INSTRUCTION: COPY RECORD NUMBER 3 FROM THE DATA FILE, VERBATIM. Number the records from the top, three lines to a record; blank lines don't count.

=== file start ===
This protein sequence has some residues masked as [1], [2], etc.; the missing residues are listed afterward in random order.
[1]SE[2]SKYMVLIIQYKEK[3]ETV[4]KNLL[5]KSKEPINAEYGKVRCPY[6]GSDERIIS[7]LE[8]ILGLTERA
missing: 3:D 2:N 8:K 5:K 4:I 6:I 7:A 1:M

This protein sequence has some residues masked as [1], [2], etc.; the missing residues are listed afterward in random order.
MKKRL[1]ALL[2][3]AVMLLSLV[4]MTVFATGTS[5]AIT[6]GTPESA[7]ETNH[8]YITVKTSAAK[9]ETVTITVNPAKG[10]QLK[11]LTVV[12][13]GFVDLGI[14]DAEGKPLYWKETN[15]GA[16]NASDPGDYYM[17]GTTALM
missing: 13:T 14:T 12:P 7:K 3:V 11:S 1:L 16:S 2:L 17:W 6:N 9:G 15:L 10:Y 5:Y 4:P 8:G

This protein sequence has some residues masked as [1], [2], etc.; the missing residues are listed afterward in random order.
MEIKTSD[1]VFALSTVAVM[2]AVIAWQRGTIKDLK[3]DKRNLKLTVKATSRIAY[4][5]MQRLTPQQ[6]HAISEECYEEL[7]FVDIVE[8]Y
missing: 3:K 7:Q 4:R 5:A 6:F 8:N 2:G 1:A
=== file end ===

This protein sequence has some residues masked as [1], [2], etc.; the missing residues are listed afterward in random order.
MEIKTSD[1]VFALSTVAVM[2]AVIAWQRGTIKDLK[3]DKRNLKLTVKATSRIAY[4][5]MQRLTPQQ[6]HAISEECYEEL[7]FVDIVE[8]Y
missing: 3:K 7:Q 4:R 5:A 6:F 8:N 2:G 1:A